In 1974, soon after Richard Nixon opened relations with the People’s Republic of China, Bob Hope began a behind-the-scenes campaign to become the first American entertainer to tape a television special there. He spent the next five years cajoling the State Department and the Department of Defense — at the start of every new season, I’d say, “We doing China this year?” and he’d say, “Any day now. Stay packed.”
Leaning on a raft of influential government pals including Henry Kissinger and calling in markers he’d been collecting from the government since World War II, he finally received permission to take our show there as part of a cultural exchange program dubbed “Ping-Pong Diplomacy” by the press. So on June 16, 1979, after a four-hour flight from Narita, Japan, a Chinese Airlines 707 filled with our merry band of mirth makers eager to get their first look at this hotbed of Communism, touched down at the Peking Airport. The group included Bob and Dolores Hope, their daughter, Linda, her co-producer Jim Lipton — with whom Gig Henry and I would share writing credit — Jim’s wife, Kedakai, director Bob Wynn and a support crew made up of pretty much the same gang who had earned their Hope Squadron wings on our trek to Australia the previous year.
Our guest stars would arrive over the next several days — Mikhail Baryshnikov, Crystal Gayle, Big Bird from Sesame Street, mimes Shields and Yarnell and a popular disco-duo, Peaches and Herb. We’d be spending a full month on location — three weeks in Peking and a week in Shanghai. While many major stars would have welcomed this rare opportunity to see China, most are unwilling to commit that much time to any project short of a film and Hope wasn’t paying movie caliber fees.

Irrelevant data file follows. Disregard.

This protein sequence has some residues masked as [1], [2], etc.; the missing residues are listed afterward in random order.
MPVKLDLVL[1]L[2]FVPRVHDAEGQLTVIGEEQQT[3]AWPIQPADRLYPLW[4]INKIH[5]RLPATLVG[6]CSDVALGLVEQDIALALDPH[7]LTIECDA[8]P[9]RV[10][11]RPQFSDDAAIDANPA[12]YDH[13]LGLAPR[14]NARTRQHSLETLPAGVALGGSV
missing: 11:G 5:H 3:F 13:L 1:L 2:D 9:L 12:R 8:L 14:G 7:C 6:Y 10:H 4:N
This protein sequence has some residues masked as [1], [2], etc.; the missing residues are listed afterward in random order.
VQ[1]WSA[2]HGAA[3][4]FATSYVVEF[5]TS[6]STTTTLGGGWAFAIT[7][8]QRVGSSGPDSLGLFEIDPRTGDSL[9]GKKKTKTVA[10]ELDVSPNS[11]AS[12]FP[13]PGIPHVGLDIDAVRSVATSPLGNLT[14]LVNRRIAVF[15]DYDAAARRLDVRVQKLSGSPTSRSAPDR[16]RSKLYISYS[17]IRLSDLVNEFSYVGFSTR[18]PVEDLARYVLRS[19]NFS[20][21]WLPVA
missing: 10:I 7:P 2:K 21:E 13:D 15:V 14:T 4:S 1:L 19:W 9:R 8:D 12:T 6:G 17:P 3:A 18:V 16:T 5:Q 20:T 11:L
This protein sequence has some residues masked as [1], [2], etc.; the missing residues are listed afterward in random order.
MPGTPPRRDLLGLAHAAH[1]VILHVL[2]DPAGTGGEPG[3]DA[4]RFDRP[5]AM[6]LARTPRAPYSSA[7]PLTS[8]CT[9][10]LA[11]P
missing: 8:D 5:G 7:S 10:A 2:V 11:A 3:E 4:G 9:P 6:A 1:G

During our visit, we were allowed to shop — officially — only at government-sponsored retail outlets for tourists called “Freedom Stores.” Here the prices were set and clearly marked. No dickering. Even so, they were reasonable, and I brought home three good-quality wool rugs which still serve admirably.
Longing for a little more adventure, one afternoon Don, Gig and I slipped away from our guide for a couple of hours. In a narrow alley about a mile from the hotel, we discovered a small antique shop, obviously not intended for tourists. The musty interior was piled high with artifacts from estate-sales — rugs, furniture, household utensils, silverware, paintings, photos, lamps, vases, family stamps called chops made of marble or ivory and decorated with dragons, lions, monkeys and other characters from China’s ancient mythology. More items made of ivory — chopsticks, statuary, and finely-carved jewelry.
Up a narrow flight of stairs was the clothing — kimonos, men’s suits, jackets, caps, sandals, shoes — all in a pile that said it hadn’t been disturbed in years. Hanging on one wall of the dimly lit mezzanine, almost unnoticed, were old costumes retired from the Peking Opera — multicolored capes, pantaloons, garments weighted down with gold embroidery. Here was a treasure trove that foreigners weren’t supposed to find! We felt like Sydney Greenstreet stumbling upon the Maltese Falcon. We made a few purchases and headed back to the hotel.
That night over dinner, we mentioned our find to Mikhail Baryshnikov — Mischa to his friends, thank you — and he went giddy with excitement. Peking Opera costumes? Authentic ones? Immediately. we had to draw him a detailed map so he could check them out next day. A few days later, Mischa’s manager asked me if I’d be willing to lend his client some money. He had run through his shopping allotment ($3,000) but had arranged to buy five of the costumes for around $300 apiece. I said, “Like I’m gonna lend money to a Russian defector who’s in show business? This is a joke, right?”
Just kidding. Actually, I had about tapped out too, but suggested he ask our production cashier, Wil Oborn — we were issued a daily per diem in yuan — for an advance. He did and I’m told the five priceless costumes are now on display in his Manhattan brownstone.
Excerpted from THE LAUGH MAKERS: A Behind-the-Scenes Tribute to Bob Hope's Incredible Gag Writers (c) 2009 by Robert L. Mills and published by Bear Manor Media: . The book was chosen by Leonard Maltin as a “Top 20 Year-End Pick“ for 2009.
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